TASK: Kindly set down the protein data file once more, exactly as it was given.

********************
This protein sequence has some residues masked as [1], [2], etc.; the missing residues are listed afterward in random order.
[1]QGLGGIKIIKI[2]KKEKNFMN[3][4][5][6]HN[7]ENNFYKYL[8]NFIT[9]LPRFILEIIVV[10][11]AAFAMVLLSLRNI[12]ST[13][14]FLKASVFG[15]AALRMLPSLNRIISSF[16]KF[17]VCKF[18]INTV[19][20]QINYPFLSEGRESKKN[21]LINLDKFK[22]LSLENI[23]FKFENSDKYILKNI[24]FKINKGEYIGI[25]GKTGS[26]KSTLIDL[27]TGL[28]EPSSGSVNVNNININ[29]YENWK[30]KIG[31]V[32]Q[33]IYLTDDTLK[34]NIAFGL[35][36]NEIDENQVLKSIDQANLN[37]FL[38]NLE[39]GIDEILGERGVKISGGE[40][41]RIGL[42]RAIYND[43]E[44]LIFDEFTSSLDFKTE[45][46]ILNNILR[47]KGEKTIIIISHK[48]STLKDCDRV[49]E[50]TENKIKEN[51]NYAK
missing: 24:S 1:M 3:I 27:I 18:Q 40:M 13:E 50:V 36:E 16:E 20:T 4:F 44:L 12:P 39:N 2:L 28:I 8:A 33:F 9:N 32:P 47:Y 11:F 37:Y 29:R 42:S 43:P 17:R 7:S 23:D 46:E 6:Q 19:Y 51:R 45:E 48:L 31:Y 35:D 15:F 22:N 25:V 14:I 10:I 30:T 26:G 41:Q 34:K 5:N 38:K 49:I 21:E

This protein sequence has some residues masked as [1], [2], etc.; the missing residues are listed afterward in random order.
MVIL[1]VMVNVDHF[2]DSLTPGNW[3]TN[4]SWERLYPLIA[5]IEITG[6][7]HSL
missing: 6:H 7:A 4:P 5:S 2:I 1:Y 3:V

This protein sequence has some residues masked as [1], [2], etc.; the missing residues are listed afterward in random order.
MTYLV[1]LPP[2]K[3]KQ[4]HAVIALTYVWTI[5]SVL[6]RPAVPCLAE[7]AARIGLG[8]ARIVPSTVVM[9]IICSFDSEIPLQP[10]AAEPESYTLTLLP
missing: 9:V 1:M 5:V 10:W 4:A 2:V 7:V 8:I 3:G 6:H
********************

This protein sequence has some residues masked as [1], [2], etc.; the missing residues are listed afterward in random order.
[1]QGLGGIKIIKI[2]KKEKNFMN[3][4][5][6]HN[7]ENNFYKYL[8]NFIT[9]LPRFILEIIVV[10][11]AAFAMVLLSLRNI[12]ST[13][14]FLKASVFG[15]AALRMLPSLNRIISSF[16]KF[17]VCKF[18]INTV[19][20]QINYPFLSEGRESKKN[21]LINLDKFK[22]LSLENI[23]FKFENSDKYILKNI[24]FKINKGEYIGI[25]GKTGS[26]KSTLIDL[27]TGL[28]EPSSGSVNVNNININ[29]YENWK[30]KIG[31]V[32]Q[33]IYLTDDTLK[34]NIAFGL[35][36]NEIDENQVLKSIDQANLN[37]FL[38]NLE[39]GIDEILGERGVKISGGE[40][41]RIGL[42]RAIYND[43]E[44]LIFDEFTSSLDFKTE[45][46]ILNNILR[47]KGEKTIIIISHK[48]STLKDCDRV[49]E[50]TENKIKEN[51]NYAK
missing: 24:S 1:M 3:I 27:I 18:Q 40:M 13:E 50:V 36:E 16:E 20:T 4:F 44:L 12:P 39:N 2:L 28:I 8:A 33:F 9:N 32:P 47:Y 11:F 37:Y 29:R 42:S 43:P 17:R 7:S 23:D 46:E 6:Q 19:Y 51:R 45:E 48:L 31:Y 35:D 15:F 22:N 25:V 14:I 10:I 30:T 26:G 41:Q 34:K 5:N 38:K 49:I 21:E

This protein sequence has some residues masked as [1], [2], etc.; the missing residues are listed afterward in random order.
MVIL[1]VMVNVDHF[2]DSLTPGNW[3]TN[4]SWERLYPLIA[5]IEITG[6][7]HSL
missing: 6:H 7:A 4:P 5:S 2:I 1:Y 3:V

This protein sequence has some residues masked as [1], [2], etc.; the missing residues are listed afterward in random order.
MTYLV[1]LPP[2]K[3]KQ[4]HAVIALTYVWTI[5]SVL[6]RPAVPCLAE[7]AARIGLG[8]ARIVPSTVVM[9]IICSFDSEIPLQP[10]AAEPESYTLTLLP
missing: 9:V 1:M 5:V 10:W 4:A 2:V 7:V 8:I 3:G 6:H